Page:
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Coaching in oral communication


I've been asked to devise and deliver a course aimed at improving oral communication (but specifically not in Presentation Skills); some members of my Client's workforce are very able but communicate badly at meetings and in day-to-day office life. I'm looking for resources / tips / techniques about how to approach this. Can anyone help with this, please?
Wendy Petty

7 Responses

  1. Communications exercises
    A couple of exercises come to mind – primarily to raise awareness of communications issues & then to integrate SMART actions for each subsequent exercise, and so on, etc.

    1) Blindfolded, standing shoulder to shoulder, each holding out their arms with index fingers extended. Facilitator then places bamboo cane on top of extended fingers. The challenge is for them as a group to lower the cane to the floor without dropping it…

    2) I’ve only done this outside, but without too much effort could be tweaked…. Split team into 4 groups & position a group at each corner of a building/outhouse/barn. Team 1 is given a drawing of 2 sets of canes, with pairs of canes joined 3/4’s way up with elastic bands, forming tee-pee structure. Piece of guttering then stretched across the 2, forming trough…. Team 1 needs to explain (without showing the picture) to team 2, who then explain to team 3, who then explain to team 4, who actually have to build thing…

    3) MTa International have a great game called ‘The Frame’. Team 1 has a small replica of a construction of plastic tubes, which they need to describe to Team 2, for them to replicate. I’ve modified MTa instructions, by allowing Team 1 examine Team 2’s progress after 3 minutes and modify their instructions…hence learn from the experience & not leave deflated if unsuccessful.

    Bit of a marathon – if any of interest I can probably do a better job of explaining them over the phone (01865) 422383. Cheers, Conall

  2. Coaching in oral communication
    Hi Wendy,

    I would suggest you analyse the issues that require addressing in the first instance. Conduct a TNA, to ascertain the training requirement and address appropriately. Depending on the size of your workforce and available budget, it may well be more cost effective (in the long term) to outsource this project.

    The common theme is communications, but this needs to be broken down into the various issues, as you have described. The best approach could be that of facilitation and role-play. However, if meetings are a cause for concern, it may be the deficit of other skills, obscured by a perceived lack of communication skills. Also, issues in the day-to-day communications could be relating to a cultural or management training requirement.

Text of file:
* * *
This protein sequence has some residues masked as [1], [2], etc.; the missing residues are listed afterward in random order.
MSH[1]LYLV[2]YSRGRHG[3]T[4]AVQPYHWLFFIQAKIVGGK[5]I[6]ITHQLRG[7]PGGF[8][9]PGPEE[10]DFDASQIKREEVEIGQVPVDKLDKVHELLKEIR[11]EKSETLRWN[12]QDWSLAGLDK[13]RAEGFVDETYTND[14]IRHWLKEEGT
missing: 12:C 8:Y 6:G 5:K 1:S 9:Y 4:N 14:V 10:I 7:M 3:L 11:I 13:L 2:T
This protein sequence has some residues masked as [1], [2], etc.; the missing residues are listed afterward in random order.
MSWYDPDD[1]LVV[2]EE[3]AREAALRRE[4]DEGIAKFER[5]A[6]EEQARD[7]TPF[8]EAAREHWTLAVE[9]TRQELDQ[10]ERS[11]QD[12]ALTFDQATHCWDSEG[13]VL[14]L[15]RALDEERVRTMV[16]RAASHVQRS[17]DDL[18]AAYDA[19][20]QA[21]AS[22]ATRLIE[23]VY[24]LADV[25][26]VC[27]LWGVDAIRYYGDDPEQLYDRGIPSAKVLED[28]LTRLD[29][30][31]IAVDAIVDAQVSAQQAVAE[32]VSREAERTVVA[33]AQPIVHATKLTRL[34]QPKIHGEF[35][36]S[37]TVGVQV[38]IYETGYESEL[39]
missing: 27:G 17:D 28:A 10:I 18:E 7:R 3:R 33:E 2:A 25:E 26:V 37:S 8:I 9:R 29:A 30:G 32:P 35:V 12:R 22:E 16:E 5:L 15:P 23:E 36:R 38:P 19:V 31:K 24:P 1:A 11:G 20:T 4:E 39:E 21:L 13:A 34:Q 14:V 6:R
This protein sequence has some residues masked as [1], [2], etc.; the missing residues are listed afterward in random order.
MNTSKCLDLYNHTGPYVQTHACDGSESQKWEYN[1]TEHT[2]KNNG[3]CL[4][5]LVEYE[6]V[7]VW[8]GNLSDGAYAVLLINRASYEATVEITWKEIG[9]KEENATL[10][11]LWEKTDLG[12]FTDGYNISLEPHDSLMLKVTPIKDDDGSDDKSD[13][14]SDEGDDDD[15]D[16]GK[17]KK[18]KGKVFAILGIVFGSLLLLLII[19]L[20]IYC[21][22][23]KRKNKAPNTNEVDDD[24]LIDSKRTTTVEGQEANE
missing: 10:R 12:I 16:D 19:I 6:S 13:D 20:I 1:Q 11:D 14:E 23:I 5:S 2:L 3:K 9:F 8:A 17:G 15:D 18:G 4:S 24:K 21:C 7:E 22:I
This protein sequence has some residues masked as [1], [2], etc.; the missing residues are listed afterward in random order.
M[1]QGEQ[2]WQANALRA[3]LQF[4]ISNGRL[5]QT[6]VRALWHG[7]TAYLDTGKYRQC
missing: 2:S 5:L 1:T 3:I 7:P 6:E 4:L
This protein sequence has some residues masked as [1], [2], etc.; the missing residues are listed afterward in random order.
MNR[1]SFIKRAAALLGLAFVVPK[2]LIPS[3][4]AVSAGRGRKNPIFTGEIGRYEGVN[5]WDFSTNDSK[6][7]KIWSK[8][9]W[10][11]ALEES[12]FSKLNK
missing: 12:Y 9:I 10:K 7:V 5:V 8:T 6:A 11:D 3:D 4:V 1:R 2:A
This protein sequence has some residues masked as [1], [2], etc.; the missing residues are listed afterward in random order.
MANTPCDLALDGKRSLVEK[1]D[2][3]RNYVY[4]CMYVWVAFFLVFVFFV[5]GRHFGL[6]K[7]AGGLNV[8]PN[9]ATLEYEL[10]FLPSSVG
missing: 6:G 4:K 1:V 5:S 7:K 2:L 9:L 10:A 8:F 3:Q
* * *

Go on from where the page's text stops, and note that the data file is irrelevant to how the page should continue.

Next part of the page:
It is paramount to source the real root of the problem before sourcing the perceived solution. You may be surprised at the can of worms that a TNA will produce!

    If you require any assistance or further explanations, feel free to contact me.

    Kind regards,


  3. alternatively….
    you might consider a course on face-to-face selling as a rather different apprqaoch. I did this with someone in a similar position and she reported it very helpful and we noticed the difference too.

  4. Speechcraft Course

    Toastmasters International has developed a “Speechcraft” course which may be just what you’re looking for. These are normally conducted by local clubs – check out

  5. The crux of the problem
    I agree with Clive about getting to the root of the problem. You might have to drill down to find out whether the problem is one of assertiveness, working styles, corporate culture or whatever. Be sure you know what the problem is before you proceed and if you think it is out of your league, you could always recommend them to invest in some Myers Briggs analysis or similar – admittedly a budgetary consideration. The TNA will be critical here so make sure you allow yourself enough time to plan it well.
    Role plays and discovery led learning are probably going to play a role.
    Good luck

  6. TA
    Lots of sensible stuff from other people, much of which I’m sure you’ve thought of.

    I immediately though of a tried and tested tool – Transactional Analysis. There are lots of creative ways you can get people to think about the messages they are sending. If you want any more thoughts on the subject drop me a line.

    Nigel Denning

  7. Communication – An issue of Co-operation or Competence?
    Hi Wendy

    I’m afraid I agree with others that there is a need to take care to treat the cause rather than the symptoms here. I would take time to discover whether it is a question of the will to communicate or whether it really is an issue of competence. If there is a possibility that people don’t communicate well because of a lack of trust then you will be off on the wrong track. On the other hand, if the will is there but they just haven’t sorted out how to have meetings that work then another course of action may be important. It may be that really listening to each other is the biggest issue. It may be that someone in the workplace is intimidating the process of confident connunication. There are plenty of exercises and models about communication but in my experience, problems thought to be related to’communication’ are never straightforward and usually end up being about relationships instead; after all communication covers just about everything we do as human beings whenever we get together! The main problem I see for you is the danger of delivering training that does not deliver what the client is really seeking.

    Good luck.



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